ABRY Partners Invests in European Firm e-Shelter

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Private equity firm ABRY Partners continues to invest in the data center sector, acquiring a stake in e-Shelter, a European data center developer. e-Shelter has built more than 80,000 square meters (860,000 square feet) of data center space and is currently developing projects in Zurich and Frankfurt.

e-Shelter said the new investment would help it expand its data center construction efforts to meet demand in key European markets.

“We are delighted at the involvement of ABRY Partners and are convinced that ABRY will be a valuable partner in e-shelter’s further expansion,” said Rupprecht Rittweger, the founder and Managing Director of e-shelter. “This investment will allow us to move forward quickly with the development of new sites. In addition to our new facility in Rüsselsheim, which will meet the latest technological standards in terms of cooling and energy efficiency, we are also planning further centers in Berlin and Munich.”

ABRY Partners has been an active investor in the colocation and manage hosting industries. ABRY recently acquired Xand Technologies, owns a controlling interest in Toronto-area provider Q9 Networks and holds a significant equity stakes in Telx and DataPipe. It previously bought and sold CyrusOne and Hosted Solutions. All told, ABRY Partners has made investments worth more than $1.5 billion in the data center industry.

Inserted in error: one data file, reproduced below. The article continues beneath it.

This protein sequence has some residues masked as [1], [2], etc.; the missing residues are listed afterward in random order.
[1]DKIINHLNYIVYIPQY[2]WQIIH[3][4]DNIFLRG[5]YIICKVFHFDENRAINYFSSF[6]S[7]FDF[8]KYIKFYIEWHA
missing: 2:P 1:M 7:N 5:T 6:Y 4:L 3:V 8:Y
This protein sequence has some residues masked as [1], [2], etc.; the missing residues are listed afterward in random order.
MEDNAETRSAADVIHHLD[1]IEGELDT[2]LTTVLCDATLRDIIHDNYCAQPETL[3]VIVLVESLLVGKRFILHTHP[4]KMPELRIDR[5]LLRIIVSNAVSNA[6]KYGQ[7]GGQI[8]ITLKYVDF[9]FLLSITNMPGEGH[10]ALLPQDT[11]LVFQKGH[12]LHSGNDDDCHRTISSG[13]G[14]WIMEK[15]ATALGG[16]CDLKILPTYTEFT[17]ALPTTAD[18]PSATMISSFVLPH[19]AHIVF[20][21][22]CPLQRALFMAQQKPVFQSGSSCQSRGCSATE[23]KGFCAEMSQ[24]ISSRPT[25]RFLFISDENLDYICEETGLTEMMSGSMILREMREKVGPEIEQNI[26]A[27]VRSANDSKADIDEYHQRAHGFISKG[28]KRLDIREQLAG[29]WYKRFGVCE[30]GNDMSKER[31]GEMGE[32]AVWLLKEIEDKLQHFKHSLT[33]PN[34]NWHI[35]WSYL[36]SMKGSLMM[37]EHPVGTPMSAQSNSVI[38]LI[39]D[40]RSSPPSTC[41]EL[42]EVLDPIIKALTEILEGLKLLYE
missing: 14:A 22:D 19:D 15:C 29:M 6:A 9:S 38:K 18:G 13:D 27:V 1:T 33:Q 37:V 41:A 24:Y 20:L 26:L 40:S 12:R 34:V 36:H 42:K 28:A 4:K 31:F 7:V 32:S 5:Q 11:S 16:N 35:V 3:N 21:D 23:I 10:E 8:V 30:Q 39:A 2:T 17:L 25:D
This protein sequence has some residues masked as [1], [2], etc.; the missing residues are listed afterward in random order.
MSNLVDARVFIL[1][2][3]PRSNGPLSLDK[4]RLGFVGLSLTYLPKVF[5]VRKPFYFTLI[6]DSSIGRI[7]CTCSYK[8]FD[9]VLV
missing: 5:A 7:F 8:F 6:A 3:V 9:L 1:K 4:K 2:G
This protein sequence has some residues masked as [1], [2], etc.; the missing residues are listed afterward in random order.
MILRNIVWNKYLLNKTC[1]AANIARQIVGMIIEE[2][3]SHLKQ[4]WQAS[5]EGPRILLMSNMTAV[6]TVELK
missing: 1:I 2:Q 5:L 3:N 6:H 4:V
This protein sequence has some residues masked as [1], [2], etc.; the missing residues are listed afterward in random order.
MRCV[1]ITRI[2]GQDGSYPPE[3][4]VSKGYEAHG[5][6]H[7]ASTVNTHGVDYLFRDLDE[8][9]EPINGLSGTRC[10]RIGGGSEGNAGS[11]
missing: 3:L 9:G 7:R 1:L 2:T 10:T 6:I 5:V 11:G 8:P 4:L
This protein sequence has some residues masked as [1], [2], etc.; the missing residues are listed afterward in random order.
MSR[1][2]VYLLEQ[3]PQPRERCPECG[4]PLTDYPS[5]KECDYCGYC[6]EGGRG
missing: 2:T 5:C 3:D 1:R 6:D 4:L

e-shelter opened its first data center in Switzerland in June 2011 in Rümlang near Zurich. Work on a further e-shelter data center in the Frankfurt area is now beginning in Rüsselsheim. A total of 17,600 square meters (190,000 square feet) of data center space will be completed in four construction phases on the 39,000 square meter site in Rüsselsheim. The first building is scheduled for completion in November 2012.

About the Author

Rich Miller is the founder and editor at large of Data Center Knowledge, and has been reporting on the data center sector since 2000. He has tracked the growing impact of high-density computing on the power and cooling of data centers, and the resulting push for improved energy efficiency in these facilities.

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